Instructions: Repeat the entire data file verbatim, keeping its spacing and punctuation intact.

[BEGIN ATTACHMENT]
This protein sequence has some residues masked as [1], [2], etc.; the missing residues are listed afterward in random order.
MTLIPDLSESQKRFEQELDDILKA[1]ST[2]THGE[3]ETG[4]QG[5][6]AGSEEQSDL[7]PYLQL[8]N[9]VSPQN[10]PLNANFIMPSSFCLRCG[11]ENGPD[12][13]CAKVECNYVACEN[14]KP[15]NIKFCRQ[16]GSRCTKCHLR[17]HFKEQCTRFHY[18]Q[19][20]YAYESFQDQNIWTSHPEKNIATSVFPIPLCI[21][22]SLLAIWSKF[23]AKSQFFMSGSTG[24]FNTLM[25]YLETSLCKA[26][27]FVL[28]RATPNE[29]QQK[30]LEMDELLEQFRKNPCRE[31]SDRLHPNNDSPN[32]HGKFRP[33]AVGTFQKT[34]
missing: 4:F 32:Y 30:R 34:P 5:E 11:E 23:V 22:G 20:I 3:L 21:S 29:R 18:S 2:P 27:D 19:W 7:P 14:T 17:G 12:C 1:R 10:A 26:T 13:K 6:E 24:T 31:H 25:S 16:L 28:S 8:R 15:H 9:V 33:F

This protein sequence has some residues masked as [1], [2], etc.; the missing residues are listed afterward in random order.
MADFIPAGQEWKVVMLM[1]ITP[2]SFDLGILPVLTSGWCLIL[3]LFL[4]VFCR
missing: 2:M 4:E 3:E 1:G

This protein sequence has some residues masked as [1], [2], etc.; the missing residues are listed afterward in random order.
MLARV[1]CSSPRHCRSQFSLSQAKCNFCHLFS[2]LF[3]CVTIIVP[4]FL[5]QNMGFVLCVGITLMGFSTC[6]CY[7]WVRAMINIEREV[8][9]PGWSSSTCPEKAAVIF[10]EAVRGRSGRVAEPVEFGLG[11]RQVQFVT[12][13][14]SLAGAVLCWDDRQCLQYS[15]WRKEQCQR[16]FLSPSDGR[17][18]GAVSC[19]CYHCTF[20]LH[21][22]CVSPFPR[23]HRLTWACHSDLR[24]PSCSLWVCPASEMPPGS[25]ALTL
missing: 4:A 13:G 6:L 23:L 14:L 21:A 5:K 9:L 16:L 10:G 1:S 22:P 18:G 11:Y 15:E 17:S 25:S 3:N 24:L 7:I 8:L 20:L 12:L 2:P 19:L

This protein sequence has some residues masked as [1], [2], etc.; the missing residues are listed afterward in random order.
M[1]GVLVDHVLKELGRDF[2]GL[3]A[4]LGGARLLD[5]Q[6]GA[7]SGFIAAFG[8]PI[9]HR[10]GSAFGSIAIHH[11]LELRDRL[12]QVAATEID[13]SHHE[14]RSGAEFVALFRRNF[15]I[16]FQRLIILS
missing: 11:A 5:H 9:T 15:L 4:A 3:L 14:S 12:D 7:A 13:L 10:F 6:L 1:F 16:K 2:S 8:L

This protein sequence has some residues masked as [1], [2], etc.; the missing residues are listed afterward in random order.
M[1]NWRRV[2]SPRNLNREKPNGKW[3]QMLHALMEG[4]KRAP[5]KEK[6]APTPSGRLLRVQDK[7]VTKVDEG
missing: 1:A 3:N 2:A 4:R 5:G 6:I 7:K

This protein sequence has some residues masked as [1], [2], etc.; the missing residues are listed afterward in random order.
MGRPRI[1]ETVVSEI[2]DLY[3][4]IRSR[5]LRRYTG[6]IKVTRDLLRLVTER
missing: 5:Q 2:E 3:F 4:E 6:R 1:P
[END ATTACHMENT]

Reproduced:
This protein sequence has some residues masked as [1], [2], etc.; the missing residues are listed afterward in random order.
MTLIPDLSESQKRFEQELDDILKA[1]ST[2]THGE[3]ETG[4]QG[5][6]AGSEEQSDL[7]PYLQL[8]N[9]VSPQN[10]PLNANFIMPSSFCLRCG[11]ENGPD[12][13]CAKVECNYVACEN[14]KP[15]NIKFCRQ[16]GSRCTKCHLR[17]HFKEQCTRFHY[18]Q[19][20]YAYESFQDQNIWTSHPEKNIATSVFPIPLCI[21][22]SLLAIWSKF[23]AKSQFFMSGSTG[24]FNTLM[25]YLETSLCKA[26][27]FVL[28]RATPNE[29]QQK[30]LEMDELLEQFRKNPCRE[31]SDRLHPNNDSPN[32]HGKFRP[33]AVGTFQKT[34]
missing: 4:F 32:Y 30:R 34:P 5:E 11:E 23:V 22:G 20:I 3:L 21:S 29:R 18:S 2:P 27:D 19:W 7:P 14:T 17:G 12:C 1:R 10:A 26:T 13:K 6:E 24:T 31:H 25:S 16:L 28:S 8:R 15:H 9:V 33:F

This protein sequence has some residues masked as [1], [2], etc.; the missing residues are listed afterward in random order.
MADFIPAGQEWKVVMLM[1]ITP[2]SFDLGILPVLTSGWCLIL[3]LFL[4]VFCR
missing: 2:M 4:E 3:E 1:G

This protein sequence has some residues masked as [1], [2], etc.; the missing residues are listed afterward in random order.
MLARV[1]CSSPRHCRSQFSLSQAKCNFCHLFS[2]LF[3]CVTIIVP[4]FL[5]QNMGFVLCVGITLMGFSTC[6]CY[7]WVRAMINIEREV[8][9]PGWSSSTCPEKAAVIF[10]EAVRGRSGRVAEPVEFGLG[11]RQVQFVT[12][13][14]SLAGAVLCWDDRQCLQYS[15]WRKEQCQR[16]FLSPSDGR[17][18]GAVSC[19]CYHCTF[20]LH[21][22]CVSPFPR[23]HRLTWACHSDLR[24]PSCSLWVCPASEMPPGS[25]ALTL
missing: 4:A 13:G 6:L 23:L 14:L 21:A 5:K 9:L 16:L 10:G 1:S 22:P 18:G 11:Y 15:E 17:S 25:S 3:N 24:L 7:I 8:L 20:L 12:L 2:P 19:L

This protein sequence has some residues masked as [1], [2], etc.; the missing residues are listed afterward in random order.
M[1]GVLVDHVLKELGRDF[2]GL[3]A[4]LGGARLLD[5]Q[6]GA[7]SGFIAAFG[8]PI[9]HR[10]GSAFGSIAIHH[11]LELRDRL[12]QVAATEID[13]SHHE[14]RSGAEFVALFRRNF[15]I[16]FQRLIILS
missing: 11:A 5:H 9:T 15:L 4:A 3:L 14:S 12:D 7:A 13:L 10:F 6:L 1:F 16:K 2:S 8:L

This protein sequence has some residues masked as [1], [2], etc.; the missing residues are listed afterward in random order.
M[1]NWRRV[2]SPRNLNREKPNGKW[3]QMLHALMEG[4]KRAP[5]KEK[6]APTPSGRLLRVQDK[7]VTKVDEG
missing: 1:A 3:N 2:A 4:R 5:G 6:I 7:K

This protein sequence has some residues masked as [1], [2], etc.; the missing residues are listed afterward in random order.
MGRPRI[1]ETVVSEI[2]DLY[3][4]IRSR[5]LRRYTG[6]IKVTRDLLRLVTER
missing: 5:Q 2:E 3:F 4:E 6:R 1:P